A chill came over me at the thought of missing those tender moments.

“Well then,” I responded. “I’ll just have to feel the bad because I want it all.”Kelly, Chris, and Daniel

Now, twenty some years later, I better understand my therapists wisdom. I see how easy it is to build walls around our hearts to shield us from the pain of sometimes our own bad decisions. And how that padding can become a large barrier between us and those we love.

I’m not sure I’ll ever understand the purpose of pain. But I know I must feel it. Not just mine but yours as well. I know intrinsically, it’s the narrow path to a rich life. One that’s lived in spite of its circumstances.

So as we begin this holy season, I encourage you to pick up someone else’s burden. Maybe you need to make a donation, or participate in an act of service. Maybe you need to just spend time with a friend. Whatever it is, I challenge you to hold it, and feel it.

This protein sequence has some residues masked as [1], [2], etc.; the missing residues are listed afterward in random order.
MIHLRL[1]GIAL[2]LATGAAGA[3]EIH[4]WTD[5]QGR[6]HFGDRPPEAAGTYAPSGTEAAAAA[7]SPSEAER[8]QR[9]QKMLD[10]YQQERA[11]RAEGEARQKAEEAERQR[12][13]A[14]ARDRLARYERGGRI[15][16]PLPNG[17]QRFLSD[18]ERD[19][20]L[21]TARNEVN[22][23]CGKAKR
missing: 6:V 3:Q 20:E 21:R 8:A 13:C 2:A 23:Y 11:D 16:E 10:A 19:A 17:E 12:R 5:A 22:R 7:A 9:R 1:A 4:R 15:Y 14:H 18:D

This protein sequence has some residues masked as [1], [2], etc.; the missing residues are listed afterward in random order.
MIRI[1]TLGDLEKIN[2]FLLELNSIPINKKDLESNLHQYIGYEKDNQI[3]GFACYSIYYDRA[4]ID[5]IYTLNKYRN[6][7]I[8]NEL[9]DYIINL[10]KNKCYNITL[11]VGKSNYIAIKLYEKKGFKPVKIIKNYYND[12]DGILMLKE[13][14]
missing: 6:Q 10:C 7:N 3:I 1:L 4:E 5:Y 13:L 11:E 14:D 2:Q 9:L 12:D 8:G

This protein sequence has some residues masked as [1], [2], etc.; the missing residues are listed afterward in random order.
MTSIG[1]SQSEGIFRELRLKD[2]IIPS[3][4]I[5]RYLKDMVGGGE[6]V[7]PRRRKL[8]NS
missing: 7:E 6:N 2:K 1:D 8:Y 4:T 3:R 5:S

Then when you kneel at the manger, share it with Him. He’ll be glad to help you carry it.

nativity-drawing

I Knew Him Intimately

DSC00985A few weeks ago, I was putting together a photo collage of my granddaughter Juliette to post on facebook for her fourteenth birthday. As this picture popped up on my screen, I was first drawn to Jules’ image. All our grandchildren loved their Papa’s toys, and it was always a treat when he took them for a motorcycle ride. It was a perfect choice to add to my collection.

But for some reason, I became fixated on the image of Tim. I enlarged the picture and slowly absorbed every inch. I noticed how his thumb was resting on the “start” button. How focused he was on what he’s doing, and not on the photo being taken. And doggone it, there had to be one of those blasted cigarettes dangling from his lips.